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Flashback Fridays--Chicago Midway and Southwest Airlines

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On St.Patrick’s Day, Southwest Airlines celebrated 25 years of service to Chicago Midway Airport, and I thought this would be a good occasion to take Flashback Fridays on the road to look at some history in another city.  There is no doubt that Midway’s magnificent new terminal is a jewel, and it is convenient and comfortable—even with great food choices.  However, I may be in a tiny minority, but I miss the old terminal. 

I got well acquainted with the old terminal during a 1995 trip when I was doing research for a story about the airport that appeared in Airways magazine.  The views above and below show that the building retained its original look from when it was designed in 1942.  Due to World War II, the building didn’t completely open until 1947.  Even though it was completed after the war, its art deco appearance is more similar to the prewar terminals at LaGuardia (especially the Marine Air Terminal) and Paris LeBourget, rather than its true postwar contemporaries at airports like San Francisco and Seattle/Tacoma.  In the round area underneath the original control tower is where Marshall Field’s Cloud Room Restaurant (a very popular Chicago dining destination) was located for many years.

The view above hadn’t changed since Cary Grant stepped out of his cab in Hitchcock’s North by Northwest to check in at the Northwest ticket counter.  Cary's cab stopped just under the "A" in "Chicago."  In 1959, Midway was the world’s busiest airport with 10.4 million annual passengers and 431,400 airline movements.  In 1996, the terminal matched those passenger numbers, but it did it with 174,400 fewer flights.  When I first stepped into the lobby, it was crowded and bustling just like it must have been in 1959.  This just goes to show that aviation’s “golden age” wasn't always serene.  To see a video of Midway at its zenith, click here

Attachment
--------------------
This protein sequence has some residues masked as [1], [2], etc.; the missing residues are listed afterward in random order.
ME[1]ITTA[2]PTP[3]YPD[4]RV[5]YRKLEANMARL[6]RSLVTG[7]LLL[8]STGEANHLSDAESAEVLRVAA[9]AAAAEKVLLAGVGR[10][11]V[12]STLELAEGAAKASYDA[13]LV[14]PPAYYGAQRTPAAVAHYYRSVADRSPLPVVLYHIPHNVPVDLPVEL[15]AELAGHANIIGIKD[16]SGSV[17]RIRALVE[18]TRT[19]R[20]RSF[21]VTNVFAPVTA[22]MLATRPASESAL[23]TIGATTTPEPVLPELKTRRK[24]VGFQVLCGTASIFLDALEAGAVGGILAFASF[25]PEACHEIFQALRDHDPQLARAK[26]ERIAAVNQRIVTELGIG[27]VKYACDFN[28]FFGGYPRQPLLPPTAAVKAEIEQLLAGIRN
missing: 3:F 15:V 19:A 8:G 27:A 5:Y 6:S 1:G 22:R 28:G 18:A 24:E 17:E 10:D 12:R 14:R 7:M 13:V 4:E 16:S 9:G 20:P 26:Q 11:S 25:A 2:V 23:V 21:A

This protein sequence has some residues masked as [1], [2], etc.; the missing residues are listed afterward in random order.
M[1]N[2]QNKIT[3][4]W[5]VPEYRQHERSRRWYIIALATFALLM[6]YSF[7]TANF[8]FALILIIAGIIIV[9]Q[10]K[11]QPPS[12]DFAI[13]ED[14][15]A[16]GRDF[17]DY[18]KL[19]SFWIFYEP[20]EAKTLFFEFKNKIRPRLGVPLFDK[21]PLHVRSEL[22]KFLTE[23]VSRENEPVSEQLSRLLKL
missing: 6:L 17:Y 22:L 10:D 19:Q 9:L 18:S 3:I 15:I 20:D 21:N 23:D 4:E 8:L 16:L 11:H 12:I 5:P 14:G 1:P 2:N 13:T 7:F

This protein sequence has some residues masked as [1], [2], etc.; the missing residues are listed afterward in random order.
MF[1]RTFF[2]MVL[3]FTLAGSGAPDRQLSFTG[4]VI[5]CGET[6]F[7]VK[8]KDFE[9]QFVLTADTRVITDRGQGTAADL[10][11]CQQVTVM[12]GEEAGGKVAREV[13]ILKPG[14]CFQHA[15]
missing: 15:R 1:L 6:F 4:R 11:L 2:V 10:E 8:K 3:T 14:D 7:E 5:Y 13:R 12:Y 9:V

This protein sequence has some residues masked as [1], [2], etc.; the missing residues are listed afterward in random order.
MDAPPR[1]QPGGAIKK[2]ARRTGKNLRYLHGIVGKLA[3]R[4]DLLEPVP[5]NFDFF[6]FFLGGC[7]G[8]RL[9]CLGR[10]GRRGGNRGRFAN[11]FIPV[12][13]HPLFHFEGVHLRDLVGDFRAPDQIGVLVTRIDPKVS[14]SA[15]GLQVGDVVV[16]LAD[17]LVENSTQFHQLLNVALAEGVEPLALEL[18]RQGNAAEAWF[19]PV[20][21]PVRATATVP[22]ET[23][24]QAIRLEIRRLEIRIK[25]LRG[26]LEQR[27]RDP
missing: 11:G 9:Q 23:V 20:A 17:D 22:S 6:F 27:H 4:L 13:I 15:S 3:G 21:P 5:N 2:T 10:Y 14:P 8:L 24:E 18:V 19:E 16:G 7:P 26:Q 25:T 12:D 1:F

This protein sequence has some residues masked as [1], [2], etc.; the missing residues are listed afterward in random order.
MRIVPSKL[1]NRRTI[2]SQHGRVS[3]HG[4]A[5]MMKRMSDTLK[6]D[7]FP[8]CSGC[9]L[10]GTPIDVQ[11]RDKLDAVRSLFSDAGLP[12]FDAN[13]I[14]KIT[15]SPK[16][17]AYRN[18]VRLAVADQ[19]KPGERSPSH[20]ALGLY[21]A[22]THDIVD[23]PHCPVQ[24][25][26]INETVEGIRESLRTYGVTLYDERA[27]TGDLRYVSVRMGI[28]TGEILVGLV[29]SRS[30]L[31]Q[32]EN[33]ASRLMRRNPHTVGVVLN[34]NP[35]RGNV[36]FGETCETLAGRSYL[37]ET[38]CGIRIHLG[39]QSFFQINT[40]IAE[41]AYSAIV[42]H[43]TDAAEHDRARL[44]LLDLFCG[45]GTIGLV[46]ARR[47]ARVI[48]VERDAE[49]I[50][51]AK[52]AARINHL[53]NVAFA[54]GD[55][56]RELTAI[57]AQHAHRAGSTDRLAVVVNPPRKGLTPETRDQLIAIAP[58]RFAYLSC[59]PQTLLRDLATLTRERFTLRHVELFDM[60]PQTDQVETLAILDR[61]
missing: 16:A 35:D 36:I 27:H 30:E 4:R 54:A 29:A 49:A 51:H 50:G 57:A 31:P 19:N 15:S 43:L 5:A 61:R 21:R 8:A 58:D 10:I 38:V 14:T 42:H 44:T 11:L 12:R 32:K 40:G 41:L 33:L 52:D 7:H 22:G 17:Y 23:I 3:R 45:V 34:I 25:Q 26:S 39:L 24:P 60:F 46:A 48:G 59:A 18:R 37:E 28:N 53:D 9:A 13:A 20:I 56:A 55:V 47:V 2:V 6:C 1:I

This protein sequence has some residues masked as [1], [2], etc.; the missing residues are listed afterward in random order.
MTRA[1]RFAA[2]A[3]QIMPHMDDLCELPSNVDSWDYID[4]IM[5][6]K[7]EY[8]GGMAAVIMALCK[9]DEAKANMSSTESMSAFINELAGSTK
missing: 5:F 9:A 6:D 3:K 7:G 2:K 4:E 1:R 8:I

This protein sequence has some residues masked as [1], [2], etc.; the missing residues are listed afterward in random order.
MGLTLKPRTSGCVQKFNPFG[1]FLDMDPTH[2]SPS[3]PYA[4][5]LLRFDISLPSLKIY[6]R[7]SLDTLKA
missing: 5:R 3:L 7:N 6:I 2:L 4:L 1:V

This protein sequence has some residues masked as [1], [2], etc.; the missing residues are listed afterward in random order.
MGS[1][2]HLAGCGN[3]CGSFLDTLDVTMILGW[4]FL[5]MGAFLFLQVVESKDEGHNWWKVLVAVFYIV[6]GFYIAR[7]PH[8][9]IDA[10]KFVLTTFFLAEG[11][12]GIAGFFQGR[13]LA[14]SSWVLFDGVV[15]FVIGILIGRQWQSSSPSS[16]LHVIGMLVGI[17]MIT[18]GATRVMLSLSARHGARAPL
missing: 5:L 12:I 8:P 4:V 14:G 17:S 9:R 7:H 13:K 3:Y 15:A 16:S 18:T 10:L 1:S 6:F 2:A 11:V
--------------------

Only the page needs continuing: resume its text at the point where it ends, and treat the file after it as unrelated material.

The coming of the early jets doomed Midway.  The airport used to sit in exactly a square of one mile, and the runways simply were unable to handle 707s and DC-8s.  The airlines packed up and moved to O’Hare, and Midway was a ghost town.  It wasn’t until the advent of the DC-9, 727, and 737 that airlines began to venture back to the South Side.  To entice them, the airport tore down the slightly older International Terminal that was located farther south on Cicero Avenue, and they also tore down the original concourses on the main terminal and built new, longer concourses.  (Keep in mind that all of the passenger spaces were on just one level.)  Several airlines did move some services back to Midway, but by the early 80s, only Delta was left with a few DC-9s to St. Louis.

Below, we see the concourse that occupied the site where the former International Terminal stood.  Southwest used this concourse and we see the control tower that replaced the original tower on top of the terminal.  (A new tower has replaced this building.) 

In the view below, we see a Southwest flight parked along one of the “new” concourse.  Even though the concourses are all one level, jetbridges were used.  Customers would wait on the ground level and then climb stairs up to the jetbridge.  (Lifts were provided for disabled Customers.)  Midway’s rebirth began in the 80s, when Chicago-based Midway Airlines began operating from the airport.  When Midway went bankrupt in 1990, Southwest quickly expanded our service.  Today, we are the airport’s largest carrier.

Looking below, we see a shot between the inner two concourses, from where many of the other carriers operated.  It’s interesting to note the neither Air South nor Kiwi are still in business, and America West purchased US Airways and kept the US Airways name.  During the time when Midway was the world’s busiest airport, this area would have been filled with DC6s, DC-7s, Constellations, Convair Liners, and other prop aircraft parked all over the place.  Here’s a link to a photo from that time.

And finally, the view below is of the terminal from Cicero Avenue.  The current concourses sit where the terminal is in this view, and the current terminal would be off the screen to the left on the other side of Cicero.  Amazingly, given the tight quarters Midway occupies, the City of Chicago was able to build an entirely new terminal complex without severely disrupting any airline operations.



We are very proud of our home in the new terminal and concourse at Midway, and we are equally proud of our 25-year history in the Windy City.  Stay tuned for next Friday to see where we flash back.